Fleet telematics systems have become all the rage of late, allowing fleet managers to remotely monitor vehicle performance and GPS location. This “Big Data” technology carries many advantages. Fleet managers can realistically look at the day-to-day operation of their drivers and equipment. But it carries many pitfalls that can stump fleets, making fleet data difficult to access and understand. These include: overloading of data points, inconclusive trends, or difficult implementation.
Midwest Drives, Clean Fuels Ohio’s fleet demonstration program, includes data logging devices that capture how each vehicle performs on the road. By using the FleetCarma platform, data is easily aggregated “in the cloud”, accessible from any computer for a snapshot of all vehicles in the program. In this way, Midwest Drives helps serve as an introduction to those fleet managers who are not familiar with telematics/data logger technology. Through careful collaboration with FleetCarma and other program partners (such as National Trucking Equipment Association and National Renewable Energy Laboratory), we have been able to craft Midwest Drives not only as an opportunity to test alternative fuels and fuel efficient technology, but also fleet telematics.
In general, fleet telematics is a solution to one primary question: “How do vehicles perform in the real world?” While tracking fuel usage and miles traveled tells some of the story, collecting minute-by-minute data allows for a more robust picture. As mentioned up-top however, with so many products and options on the market for fleet telematics, it’s important to focus on three factors for what works best with each fleet:
1) What Data Is Important To You?
This was a question Clean Fuels Ohio faced when creating the Midwest Drives Initiative; what data will we find most valuable from fleet demonstrations? While we decided GPS-enabled, cellular-transmitting loggers that record second-by-second for the purpose of deploying our vehicles across the region while giving us the greatest grab of vehicle data, this is not going to be the case for every fleet. For some, simpler data readouts of fuel consumption and top MPH will be of chief concern. And for data transfer, while cellular connection can carry a subscription fee, Wi-Fi connection or physical SD cards do not, allowing fleets that return to home base an option of transferring data without the need of higher service costs. By focusing on critical data, fleets can minimize cost of telematics deployment while still achieving their analytical goals.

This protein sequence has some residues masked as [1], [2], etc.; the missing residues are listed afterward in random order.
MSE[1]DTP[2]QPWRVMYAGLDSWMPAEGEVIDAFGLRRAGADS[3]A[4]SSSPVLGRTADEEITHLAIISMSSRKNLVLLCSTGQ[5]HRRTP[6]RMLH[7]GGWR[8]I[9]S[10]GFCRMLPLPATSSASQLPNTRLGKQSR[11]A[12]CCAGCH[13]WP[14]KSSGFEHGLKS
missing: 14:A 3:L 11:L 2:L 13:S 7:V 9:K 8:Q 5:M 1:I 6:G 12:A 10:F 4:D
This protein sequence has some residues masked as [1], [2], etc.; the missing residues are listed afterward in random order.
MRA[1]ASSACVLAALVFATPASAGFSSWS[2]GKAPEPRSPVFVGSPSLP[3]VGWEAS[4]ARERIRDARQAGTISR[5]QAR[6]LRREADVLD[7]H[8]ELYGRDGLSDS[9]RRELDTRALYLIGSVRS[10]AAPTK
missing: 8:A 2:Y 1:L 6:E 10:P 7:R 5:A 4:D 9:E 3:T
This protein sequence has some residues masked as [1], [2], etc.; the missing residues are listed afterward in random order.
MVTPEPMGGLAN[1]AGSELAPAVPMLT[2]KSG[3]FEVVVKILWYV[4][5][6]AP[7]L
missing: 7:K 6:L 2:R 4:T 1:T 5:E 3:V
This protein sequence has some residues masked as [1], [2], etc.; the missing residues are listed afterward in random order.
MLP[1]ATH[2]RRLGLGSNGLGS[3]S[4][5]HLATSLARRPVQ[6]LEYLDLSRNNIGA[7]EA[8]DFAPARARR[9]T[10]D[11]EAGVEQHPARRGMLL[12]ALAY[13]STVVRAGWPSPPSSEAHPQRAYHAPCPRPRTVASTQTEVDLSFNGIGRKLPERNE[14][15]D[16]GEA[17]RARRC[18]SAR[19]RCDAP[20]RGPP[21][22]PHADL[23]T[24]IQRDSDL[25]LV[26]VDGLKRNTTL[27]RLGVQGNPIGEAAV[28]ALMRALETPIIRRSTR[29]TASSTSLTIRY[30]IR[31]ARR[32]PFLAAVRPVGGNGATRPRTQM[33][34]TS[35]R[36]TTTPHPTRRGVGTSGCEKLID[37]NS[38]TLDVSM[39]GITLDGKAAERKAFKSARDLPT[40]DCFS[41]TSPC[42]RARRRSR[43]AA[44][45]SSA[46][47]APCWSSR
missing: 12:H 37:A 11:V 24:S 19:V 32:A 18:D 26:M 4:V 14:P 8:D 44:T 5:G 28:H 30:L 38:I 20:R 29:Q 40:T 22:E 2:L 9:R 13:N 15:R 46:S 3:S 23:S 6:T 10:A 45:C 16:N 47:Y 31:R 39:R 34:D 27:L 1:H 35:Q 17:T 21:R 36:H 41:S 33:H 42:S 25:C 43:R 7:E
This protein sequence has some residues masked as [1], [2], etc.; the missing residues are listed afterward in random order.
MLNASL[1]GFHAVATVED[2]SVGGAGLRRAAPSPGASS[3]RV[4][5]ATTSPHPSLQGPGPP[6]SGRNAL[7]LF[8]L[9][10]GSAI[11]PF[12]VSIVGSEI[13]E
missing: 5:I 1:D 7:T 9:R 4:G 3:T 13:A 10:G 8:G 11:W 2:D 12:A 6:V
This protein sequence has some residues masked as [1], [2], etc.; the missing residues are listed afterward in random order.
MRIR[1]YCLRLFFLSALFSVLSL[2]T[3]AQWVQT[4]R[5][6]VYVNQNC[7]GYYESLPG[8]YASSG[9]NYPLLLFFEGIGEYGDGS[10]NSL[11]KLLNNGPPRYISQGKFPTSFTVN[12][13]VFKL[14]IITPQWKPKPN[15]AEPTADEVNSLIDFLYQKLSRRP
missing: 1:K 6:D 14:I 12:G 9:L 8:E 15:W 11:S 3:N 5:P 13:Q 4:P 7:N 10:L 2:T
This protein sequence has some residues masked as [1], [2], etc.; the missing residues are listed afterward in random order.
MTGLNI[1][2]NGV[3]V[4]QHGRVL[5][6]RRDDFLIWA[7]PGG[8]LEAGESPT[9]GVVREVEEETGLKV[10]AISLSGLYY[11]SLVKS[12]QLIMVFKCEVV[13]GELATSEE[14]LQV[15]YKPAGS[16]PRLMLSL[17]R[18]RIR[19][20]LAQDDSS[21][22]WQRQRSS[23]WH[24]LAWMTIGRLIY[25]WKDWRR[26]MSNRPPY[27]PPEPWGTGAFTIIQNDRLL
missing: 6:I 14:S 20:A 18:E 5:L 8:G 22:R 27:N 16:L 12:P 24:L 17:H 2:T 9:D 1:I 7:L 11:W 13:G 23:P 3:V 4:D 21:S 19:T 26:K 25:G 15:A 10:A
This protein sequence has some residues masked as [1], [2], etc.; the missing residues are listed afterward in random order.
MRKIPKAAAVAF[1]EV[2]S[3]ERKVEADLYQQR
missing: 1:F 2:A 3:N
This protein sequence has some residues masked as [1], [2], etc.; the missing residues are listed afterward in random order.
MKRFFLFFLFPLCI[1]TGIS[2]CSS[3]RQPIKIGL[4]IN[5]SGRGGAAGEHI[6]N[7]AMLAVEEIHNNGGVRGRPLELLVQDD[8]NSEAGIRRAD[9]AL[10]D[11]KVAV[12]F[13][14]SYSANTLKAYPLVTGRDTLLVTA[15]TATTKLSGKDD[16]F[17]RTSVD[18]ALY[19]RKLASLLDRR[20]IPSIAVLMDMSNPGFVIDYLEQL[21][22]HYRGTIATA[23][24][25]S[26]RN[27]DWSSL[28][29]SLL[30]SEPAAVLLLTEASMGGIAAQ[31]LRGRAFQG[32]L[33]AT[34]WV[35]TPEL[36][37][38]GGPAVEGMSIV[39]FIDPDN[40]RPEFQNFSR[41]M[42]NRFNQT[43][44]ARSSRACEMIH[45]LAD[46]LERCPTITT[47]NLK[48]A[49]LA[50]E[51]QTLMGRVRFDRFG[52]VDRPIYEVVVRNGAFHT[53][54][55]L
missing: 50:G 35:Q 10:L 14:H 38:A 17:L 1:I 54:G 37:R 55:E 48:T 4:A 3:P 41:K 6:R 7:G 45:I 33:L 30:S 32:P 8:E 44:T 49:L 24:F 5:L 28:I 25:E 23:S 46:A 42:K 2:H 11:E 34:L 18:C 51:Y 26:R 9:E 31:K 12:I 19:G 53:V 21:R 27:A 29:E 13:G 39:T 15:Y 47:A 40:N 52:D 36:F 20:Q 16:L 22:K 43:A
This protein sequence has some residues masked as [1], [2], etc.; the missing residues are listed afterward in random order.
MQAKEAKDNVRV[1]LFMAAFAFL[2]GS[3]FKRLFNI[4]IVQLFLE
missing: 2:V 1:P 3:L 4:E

2) What Vehicles Do You Need Monitored?
This can be a big factor for cost and scope of deployment. While blanketing all your fleet with telematics would allow for monitoring of all fleet performance, this is not a necessity. Motor pool cars, specialty vehicles or spare/backup units may not see the in-service use to merit the purchase and installation cost of data logging technology. What’s more, if your focus is overall fleet averages, deploying telematics on these “outlier” vehicles may paint an incorrect picture of how your fleet performs in daily service. Rather, by focusing on high-use vehicles as a first phase of telematics
deployment, this allows fleet managers to gradually dial up their telematics system to answer immediate questions on fleet performance while avoiding hurdles of deploying telematics on vehicles that do not contribute as greatly to the fleet workload.
3) How Would You Like to Share Your Data?
Many telematics services offer a variety of user interfaces, cloud-computing platforms and other ways of seeing and interpreting fleet data. Yet, these various data aggregators will not be of help for the fleet manager who only needs to keep tabs on fuel consumption and vehicle miles of travel (VMT) (or in turn, a fleet manager wishing for robust reporting that chooses a telematics option with minimal data point readout). It is equally important to not just think of how you wish to capture data from your fleet, but how you would like to share that data. It is helpful at this stage to also sit down with others in your organization to better understand what data they would find helpful to have from the fleet. That way, you can choose a telematics system that provides needed data, while also ensuring you can take full advantage of the platform’s offerings.
At the end of the day, there is no one correct telematics system. Yet, bearing these factors in mind can help fleets and organizations start (or continue) discussion of how fleet data can help in recognizing fleet performance and costs.
Join us the Midwest Green Fleets Forum & Expo. We have a breakout session planned dedicated to telematics called “Leveraging the Power of Big Data for Fleet Operations – Getting What’s Most Valuable from Any Telematics System.”